By Daniel Vlasaty
I’m going to do my best to keep my personal politics out of this review. But I feel like whatever side of the political fence you fall on (although I have a feeling most people reading Calexit are going to be more left-leaning) we can all agree that shit’s pretty fucked up in the good ol’ U. S. of A. We have a lot of people having gut reactions mainly out of fear. Fear of the unknown. Fear of the future. My daughter was born not long after the election, and there are times when I’m worried about what the state of this country will be when she comes of age. What will this country be like when our kids are adults? But I digress. Calexit is a book that takes the idea of something that’s been discussed at least as long as I’ve been politically active and aware – California seceding from the country – and runs with it.
It’s a great, politically charged book. There’s this idea that comic books are for escape. That the only reason a person reads a comic book is to escape their real lives. That’s why there’s always going to be superhero books. Because we want to forget the shit of the real world, the heavy weight of our everyday lives on our shoulders. We want to sit back for fifteen or twenty minutes and get lost in stories of the good guys overcoming evil. We want to see attractive heroes saving the girl and stopping whatever it is that’s threatening to destroy the world this month. I get that. I do. I like that stuff just as much as the next guy. But I don’t think that means we can’t have a book that takes current events and turns them into something bigger. I think this type of book is equally, if not more, important than those simple escapism books. I don’t know where I was going with that but anyway.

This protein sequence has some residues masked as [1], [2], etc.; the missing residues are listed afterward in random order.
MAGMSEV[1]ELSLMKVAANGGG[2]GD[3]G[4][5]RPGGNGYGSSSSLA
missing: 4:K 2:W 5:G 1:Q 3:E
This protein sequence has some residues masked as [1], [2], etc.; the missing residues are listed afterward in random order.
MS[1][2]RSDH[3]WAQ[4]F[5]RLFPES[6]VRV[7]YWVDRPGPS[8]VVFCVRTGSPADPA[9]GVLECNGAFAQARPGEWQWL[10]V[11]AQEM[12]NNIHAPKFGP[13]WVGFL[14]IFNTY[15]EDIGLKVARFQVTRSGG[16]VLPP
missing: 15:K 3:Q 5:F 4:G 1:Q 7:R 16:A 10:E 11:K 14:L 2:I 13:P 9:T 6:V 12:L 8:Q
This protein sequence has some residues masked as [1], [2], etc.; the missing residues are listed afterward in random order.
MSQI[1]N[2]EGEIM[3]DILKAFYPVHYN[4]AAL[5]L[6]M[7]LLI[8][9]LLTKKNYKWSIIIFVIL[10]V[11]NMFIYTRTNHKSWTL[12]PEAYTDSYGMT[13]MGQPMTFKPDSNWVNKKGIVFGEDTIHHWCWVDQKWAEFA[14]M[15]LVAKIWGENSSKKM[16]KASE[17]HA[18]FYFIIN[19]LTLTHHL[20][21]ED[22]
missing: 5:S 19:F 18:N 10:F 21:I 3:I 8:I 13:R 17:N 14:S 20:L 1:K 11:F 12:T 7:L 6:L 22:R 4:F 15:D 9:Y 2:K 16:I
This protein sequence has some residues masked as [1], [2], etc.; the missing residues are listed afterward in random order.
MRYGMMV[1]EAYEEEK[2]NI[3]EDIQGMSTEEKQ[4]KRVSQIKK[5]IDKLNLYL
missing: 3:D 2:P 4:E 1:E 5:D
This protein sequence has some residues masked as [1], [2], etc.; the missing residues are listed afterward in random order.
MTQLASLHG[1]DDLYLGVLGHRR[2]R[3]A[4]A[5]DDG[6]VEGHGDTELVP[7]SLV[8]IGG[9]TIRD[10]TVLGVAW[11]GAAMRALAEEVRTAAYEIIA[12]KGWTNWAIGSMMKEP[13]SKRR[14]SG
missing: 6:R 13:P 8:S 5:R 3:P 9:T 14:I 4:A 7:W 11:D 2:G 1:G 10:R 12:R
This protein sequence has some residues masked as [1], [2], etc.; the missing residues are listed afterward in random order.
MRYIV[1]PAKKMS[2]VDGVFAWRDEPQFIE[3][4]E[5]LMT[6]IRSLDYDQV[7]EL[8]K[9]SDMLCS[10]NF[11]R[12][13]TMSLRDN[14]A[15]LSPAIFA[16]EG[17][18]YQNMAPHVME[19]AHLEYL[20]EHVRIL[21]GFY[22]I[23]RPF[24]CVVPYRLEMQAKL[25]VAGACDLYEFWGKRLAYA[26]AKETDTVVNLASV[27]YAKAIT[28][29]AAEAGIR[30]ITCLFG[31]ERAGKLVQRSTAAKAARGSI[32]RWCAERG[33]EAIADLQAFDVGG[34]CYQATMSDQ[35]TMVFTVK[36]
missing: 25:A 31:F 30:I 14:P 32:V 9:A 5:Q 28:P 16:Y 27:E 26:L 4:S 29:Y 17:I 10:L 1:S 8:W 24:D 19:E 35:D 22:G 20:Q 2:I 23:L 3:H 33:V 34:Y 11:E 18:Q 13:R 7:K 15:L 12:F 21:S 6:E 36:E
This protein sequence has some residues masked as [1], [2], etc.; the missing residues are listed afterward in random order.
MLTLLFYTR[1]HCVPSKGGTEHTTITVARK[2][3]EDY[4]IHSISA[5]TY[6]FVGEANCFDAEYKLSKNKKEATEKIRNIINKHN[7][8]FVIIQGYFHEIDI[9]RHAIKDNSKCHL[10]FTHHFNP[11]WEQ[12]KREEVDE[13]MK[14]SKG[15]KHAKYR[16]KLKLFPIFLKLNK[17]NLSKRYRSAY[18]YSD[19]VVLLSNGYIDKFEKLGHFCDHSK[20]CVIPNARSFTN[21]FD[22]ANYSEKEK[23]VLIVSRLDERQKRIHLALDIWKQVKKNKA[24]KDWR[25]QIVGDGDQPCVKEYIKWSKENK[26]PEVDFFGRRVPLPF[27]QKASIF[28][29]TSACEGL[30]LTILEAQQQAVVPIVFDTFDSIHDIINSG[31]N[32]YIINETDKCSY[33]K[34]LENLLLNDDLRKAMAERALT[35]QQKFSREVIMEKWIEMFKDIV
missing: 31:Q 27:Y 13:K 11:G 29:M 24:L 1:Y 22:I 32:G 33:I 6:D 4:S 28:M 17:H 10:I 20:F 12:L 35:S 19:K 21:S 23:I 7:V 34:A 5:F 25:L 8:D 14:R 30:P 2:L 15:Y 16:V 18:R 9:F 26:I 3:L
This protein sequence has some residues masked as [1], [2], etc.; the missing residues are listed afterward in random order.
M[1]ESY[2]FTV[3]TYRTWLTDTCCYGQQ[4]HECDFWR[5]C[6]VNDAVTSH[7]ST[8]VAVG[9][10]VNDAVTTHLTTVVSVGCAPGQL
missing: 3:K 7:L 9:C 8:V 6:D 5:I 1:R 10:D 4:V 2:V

Calexit is a solid introductory issue. We are introduced to a few different characters. And we are shown the current state of the country through their points-of-view. This book is about survival and what people are willing to do for the things they believe in. Pizzolo uses multiple characters to show this story from both sides of the fight. It’s by no means a light book. But on the other hand, even with its high word count, it never really feels too heavy either. Also, and maybe slightly surprising, Calexit never feels too preachy. Instead of forcing his own politics down our throats Pizzolo lets the characters speak for themselves. He lets their actions show us who and what they really are. And this lets the book be a story instead of being some manifesto. And again, I think if readers are able to get past their own beliefs and biases they’ll find that this is a really solid story, and Calexit can be quiet an important book.
I am familiar with both Matteo Pizzolo and Amancay Nahuelpan from their other Black Mask books, most notably Young Terrorists and Clandestino. And I have always been a fan of Nahuelpan’s art. I feel like the art in Calexit may be slight more accessible than in his previous books. It’s cleaner and more straight forward. But that might also have to do with the subject matter here. The art is simple and crisp. Solid lines and solid colors.
I know there are going to be some people who never give this book a chance because of the political undertones – because of their own political beliefs. These are people that are happy to read the same stories over and over again and never be challenged. But fuck that. That’s boring. Give me new ideas and new stories any day over the same old superhero shit. Give me a book the presents different ideas. Black Mask Studios has been a hit or miss publisher for me in the past. But this seems to be the year they turn that around. With first The Dregs and now Calexit, they have my full an undivided attention.
Black Mask Studios